But the results of modeling, as valuable as they are, make for a key performance indicator (KPI) that is hard to operationalize in real time, and which is often viewed by supply chain team members as a bit esoteric. To overcome the limitations of modeling as an operational indicator, many companies have developed internal scoring methodologies that, rather than measuring supply chain resilience itself, measure the presence or absence of either risk factors or mitigation measures, as a proxy for supply chain resilience.
5. Misplaced Corporate Performance Measures and Incentives
Although it is difficult to measure actual supply chain resilience, there are a number of measures of a supply chain’s performance that are relatively easy to measure. Some of the most common measures include service level, on-time delivery, period-over-period cost reduction percentage, inventory turns, E&O percentage, premium freight spend and total number of suppliers.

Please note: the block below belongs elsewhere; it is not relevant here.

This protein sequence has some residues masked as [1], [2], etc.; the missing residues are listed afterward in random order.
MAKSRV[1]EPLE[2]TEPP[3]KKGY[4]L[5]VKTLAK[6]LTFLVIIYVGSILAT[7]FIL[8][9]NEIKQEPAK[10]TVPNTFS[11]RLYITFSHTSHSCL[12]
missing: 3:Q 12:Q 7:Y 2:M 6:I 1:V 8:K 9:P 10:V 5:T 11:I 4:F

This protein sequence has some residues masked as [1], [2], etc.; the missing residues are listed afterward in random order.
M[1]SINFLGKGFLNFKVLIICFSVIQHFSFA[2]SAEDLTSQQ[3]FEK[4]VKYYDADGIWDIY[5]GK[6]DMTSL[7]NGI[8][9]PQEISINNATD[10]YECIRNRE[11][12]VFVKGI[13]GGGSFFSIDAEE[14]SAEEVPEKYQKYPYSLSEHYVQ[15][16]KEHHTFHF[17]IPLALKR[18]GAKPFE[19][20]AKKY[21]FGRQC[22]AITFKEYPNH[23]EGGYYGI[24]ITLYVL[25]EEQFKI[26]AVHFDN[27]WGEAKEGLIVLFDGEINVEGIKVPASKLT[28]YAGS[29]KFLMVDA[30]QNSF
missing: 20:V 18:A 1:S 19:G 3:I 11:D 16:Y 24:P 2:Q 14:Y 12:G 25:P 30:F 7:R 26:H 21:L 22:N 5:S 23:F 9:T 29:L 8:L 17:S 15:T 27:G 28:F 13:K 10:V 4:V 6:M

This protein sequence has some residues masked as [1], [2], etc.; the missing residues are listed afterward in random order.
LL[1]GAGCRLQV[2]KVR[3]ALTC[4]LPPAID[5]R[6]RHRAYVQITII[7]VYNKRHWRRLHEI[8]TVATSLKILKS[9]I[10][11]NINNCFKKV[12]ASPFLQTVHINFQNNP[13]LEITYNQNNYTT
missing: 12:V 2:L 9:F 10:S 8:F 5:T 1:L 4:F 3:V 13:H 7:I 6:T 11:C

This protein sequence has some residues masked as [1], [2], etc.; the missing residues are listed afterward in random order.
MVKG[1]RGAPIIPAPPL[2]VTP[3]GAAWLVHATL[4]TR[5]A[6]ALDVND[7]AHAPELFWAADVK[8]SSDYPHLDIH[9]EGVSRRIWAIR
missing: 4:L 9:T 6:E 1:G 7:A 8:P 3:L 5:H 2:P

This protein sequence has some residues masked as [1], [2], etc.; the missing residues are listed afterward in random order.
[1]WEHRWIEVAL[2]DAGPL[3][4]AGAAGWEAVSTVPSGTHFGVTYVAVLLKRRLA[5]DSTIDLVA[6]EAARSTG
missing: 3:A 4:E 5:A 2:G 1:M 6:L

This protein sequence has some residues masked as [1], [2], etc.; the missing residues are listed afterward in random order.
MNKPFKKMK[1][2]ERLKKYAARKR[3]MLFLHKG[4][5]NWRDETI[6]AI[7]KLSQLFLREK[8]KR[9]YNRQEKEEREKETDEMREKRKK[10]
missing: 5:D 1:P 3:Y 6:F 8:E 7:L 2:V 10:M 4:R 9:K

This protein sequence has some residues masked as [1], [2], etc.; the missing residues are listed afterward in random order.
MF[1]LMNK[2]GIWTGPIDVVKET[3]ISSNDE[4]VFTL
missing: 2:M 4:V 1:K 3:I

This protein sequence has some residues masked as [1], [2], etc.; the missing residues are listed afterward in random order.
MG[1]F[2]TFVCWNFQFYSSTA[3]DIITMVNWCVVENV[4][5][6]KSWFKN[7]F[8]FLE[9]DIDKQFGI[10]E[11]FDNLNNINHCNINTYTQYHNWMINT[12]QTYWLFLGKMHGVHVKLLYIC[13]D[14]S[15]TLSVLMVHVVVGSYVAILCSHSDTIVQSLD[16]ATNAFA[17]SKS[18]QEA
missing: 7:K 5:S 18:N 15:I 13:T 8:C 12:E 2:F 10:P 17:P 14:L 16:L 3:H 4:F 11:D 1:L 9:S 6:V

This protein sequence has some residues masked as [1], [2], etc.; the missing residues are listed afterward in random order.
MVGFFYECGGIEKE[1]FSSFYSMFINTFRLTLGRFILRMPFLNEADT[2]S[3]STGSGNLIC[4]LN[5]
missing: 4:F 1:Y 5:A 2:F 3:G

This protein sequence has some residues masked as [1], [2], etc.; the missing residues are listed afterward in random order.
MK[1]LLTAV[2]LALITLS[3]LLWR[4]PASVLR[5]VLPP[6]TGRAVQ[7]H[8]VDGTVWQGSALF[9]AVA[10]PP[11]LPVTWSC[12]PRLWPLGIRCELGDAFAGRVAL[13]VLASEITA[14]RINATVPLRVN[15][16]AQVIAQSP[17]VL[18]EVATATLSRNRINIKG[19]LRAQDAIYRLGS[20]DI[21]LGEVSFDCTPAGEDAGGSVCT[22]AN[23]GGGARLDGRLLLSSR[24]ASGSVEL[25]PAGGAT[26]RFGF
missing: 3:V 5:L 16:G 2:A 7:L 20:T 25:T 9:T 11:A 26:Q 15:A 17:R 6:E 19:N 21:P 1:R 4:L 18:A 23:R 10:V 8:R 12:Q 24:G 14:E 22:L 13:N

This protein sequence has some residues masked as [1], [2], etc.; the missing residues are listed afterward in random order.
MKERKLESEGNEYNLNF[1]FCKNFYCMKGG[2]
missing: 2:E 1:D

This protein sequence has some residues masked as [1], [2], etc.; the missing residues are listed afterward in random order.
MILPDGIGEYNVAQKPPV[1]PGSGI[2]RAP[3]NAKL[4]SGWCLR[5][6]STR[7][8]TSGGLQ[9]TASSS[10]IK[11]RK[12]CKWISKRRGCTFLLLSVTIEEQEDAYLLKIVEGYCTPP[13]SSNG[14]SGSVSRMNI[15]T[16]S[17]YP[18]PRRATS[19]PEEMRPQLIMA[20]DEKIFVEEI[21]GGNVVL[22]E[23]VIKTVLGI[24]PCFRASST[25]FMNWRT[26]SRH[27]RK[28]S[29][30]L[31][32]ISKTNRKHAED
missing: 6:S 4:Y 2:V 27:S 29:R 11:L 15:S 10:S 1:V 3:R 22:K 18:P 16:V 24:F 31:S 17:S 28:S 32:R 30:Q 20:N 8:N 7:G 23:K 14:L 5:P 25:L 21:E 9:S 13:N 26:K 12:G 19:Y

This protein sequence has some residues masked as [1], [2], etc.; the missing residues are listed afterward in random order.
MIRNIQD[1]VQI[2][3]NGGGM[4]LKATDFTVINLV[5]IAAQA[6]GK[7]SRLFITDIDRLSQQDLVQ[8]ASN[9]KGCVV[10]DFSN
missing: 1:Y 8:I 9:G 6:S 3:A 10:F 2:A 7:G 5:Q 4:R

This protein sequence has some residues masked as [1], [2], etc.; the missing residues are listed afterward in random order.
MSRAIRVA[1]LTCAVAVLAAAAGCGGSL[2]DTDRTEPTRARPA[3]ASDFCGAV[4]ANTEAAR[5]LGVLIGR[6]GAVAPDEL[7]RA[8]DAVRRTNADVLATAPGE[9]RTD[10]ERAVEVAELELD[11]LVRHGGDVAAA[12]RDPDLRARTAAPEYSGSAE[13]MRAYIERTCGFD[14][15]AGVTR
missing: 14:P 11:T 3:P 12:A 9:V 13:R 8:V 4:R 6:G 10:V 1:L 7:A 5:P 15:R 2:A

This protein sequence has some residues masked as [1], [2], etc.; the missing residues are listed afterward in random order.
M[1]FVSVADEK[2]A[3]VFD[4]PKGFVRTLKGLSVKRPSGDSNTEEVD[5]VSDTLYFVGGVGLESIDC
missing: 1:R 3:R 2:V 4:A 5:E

All of these are important measures of either cost or performance, but none of these KPIs should be fully maximized or fully minimized if your company’s overall goals are financial in nature. Tying incentives to maximizing (or minimizing) any of these traditional KPIs almost always provides sub-optimal financial performance, and/or generally reduces the resilience of the overall supply chain.
Take Deliberate Action
Building resilience into your supply chain takes deliberate, targeted actions that are often at odds with the current operating metrics companies use to manage their supply chain performance. With very few exceptions, the primary tools available for building fault tolerance into supply chains involve investments that add some level of ongoing cost.
Calculating a return on these investments is difficult, and subject to a high degree of return uncertainty which generally makes it hard for supply chain professionals to justify the cost of these programs. But the catastrophic cost of massive supply chain disruptions such as COVID-19 is causing many tech companies to reconsider the need to spend a little extra to build a more resilient supply chain.